Crate engines have been a boon to rodders who seek simple and mostly worry free engine performance. If you're looking to get your heap down the road in a hurry, they're the way to go. Heck, it's usually less expensive to order a mild crate engine than to build your own.
Of course, we're whole-hearted supporters of the build-it-yourself school of thought, but we're also realistic to the evolution of how rodders are getting their cars juiced. The growth of the crate engine business has been, primarily, in favor of those who prefer Bow Tie power. So, if you're a true-blue FoMoCo fan, the choices are limited.
World Products' Bill Mitchell has been one of the largest purveyors of Chevy-based crate engines. His company's Motown small-blocks and Merlin big-blocks offer a staggering array of horsepower and displacement combinations. Mitchell doesn't mess around with small stuff, either. Because World Products casts their own cylinder blocks, they offer items like 454-cube small-blocks and big-blocks punched out to 632 cubes.
Now, the company is taking its casting expertise and forging into Ford territory with the Man O' War lineup of blocks, short-block assemblies, and crate engines. They are all based on the new Man O' War block, which is a beefier and stronger version of the 302/351 Windsor small-block. Externally, World's block is almost identical to the original Ford design and every accessory or component that can be bolted to a stock Ford block with cinch up to the Man O' War. The secret lies in strategically enhanced sections, such as the front and rear bulkheads, which are each about an inch thicker than stock. Also, there's more meat around the cylinders, which supports stronger and larger displacement combinations. Finally, all Man O' War blocks feature splayed four-bolt main caps with billet steel caps.
World manufactures five versions of the Man O' War: two short-deck 302-style blocks, two tall-deck 351-style blocks, and a C-version short-deck block that mounts the oil pump and distributor drive in the 351 position, allowing for larger-inch 302 engines.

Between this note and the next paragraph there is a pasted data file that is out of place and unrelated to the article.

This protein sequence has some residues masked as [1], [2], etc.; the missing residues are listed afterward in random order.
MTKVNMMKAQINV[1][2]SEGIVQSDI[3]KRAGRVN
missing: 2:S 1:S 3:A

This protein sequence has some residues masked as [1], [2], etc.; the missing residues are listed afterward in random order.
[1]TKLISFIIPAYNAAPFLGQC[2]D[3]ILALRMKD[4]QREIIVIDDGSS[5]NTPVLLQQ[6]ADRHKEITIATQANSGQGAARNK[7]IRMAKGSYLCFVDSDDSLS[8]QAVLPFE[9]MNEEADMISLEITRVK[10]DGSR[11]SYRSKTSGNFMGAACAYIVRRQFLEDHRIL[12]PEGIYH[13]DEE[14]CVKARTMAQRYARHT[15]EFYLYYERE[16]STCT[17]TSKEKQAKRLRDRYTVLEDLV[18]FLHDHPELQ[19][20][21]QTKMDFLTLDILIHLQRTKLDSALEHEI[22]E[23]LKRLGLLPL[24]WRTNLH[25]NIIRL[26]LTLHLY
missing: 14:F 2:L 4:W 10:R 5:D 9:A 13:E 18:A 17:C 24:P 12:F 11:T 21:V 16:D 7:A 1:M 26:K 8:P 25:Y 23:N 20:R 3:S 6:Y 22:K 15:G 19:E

Along with the block choices, World has also created a menu of available short-block and crate engine assemblies. And while stock-displacement 302- and 351-inch engines are available, more enticing 375ci 302 combinations are available, as are 427ci and even 460ci 351 small-blocks. (See sidebar on page 60 for complete rundown.)
All these choices are beneficial to the Ford guy, but it got us thinking about the only real downside to a shiny, new crate engine: It's shiny and new-looking. For traditional hot rods, this could be bad feng shui for the engine compartment, especially if the rod isn't running hood sides. Nevertheless, the idea of a 427-inch Ford small-block sounds too intriguing to let go, so we came up with the perfect solution-hide it.
Here's the idea: Use the Man O' War 427ci engine as the foundation of a thumping street motor, but "dirty it up" with old valve covers, etc. With black rattle-can paint on the block, iron heads, and swap meet gold valve covers, this big small-block would appear, at first glance, like a cleaned-up, yet used, old 289.
But, as real rodders know, the devil definitely lies in the details, and when it comes to a big-inch small-block, the supporting materials must be proportionate to the engine's displacement. That means wide cylinder bores must be complemented by heads with big intake ports and valves. The same goes for a carb to feed such an air-hungry combination.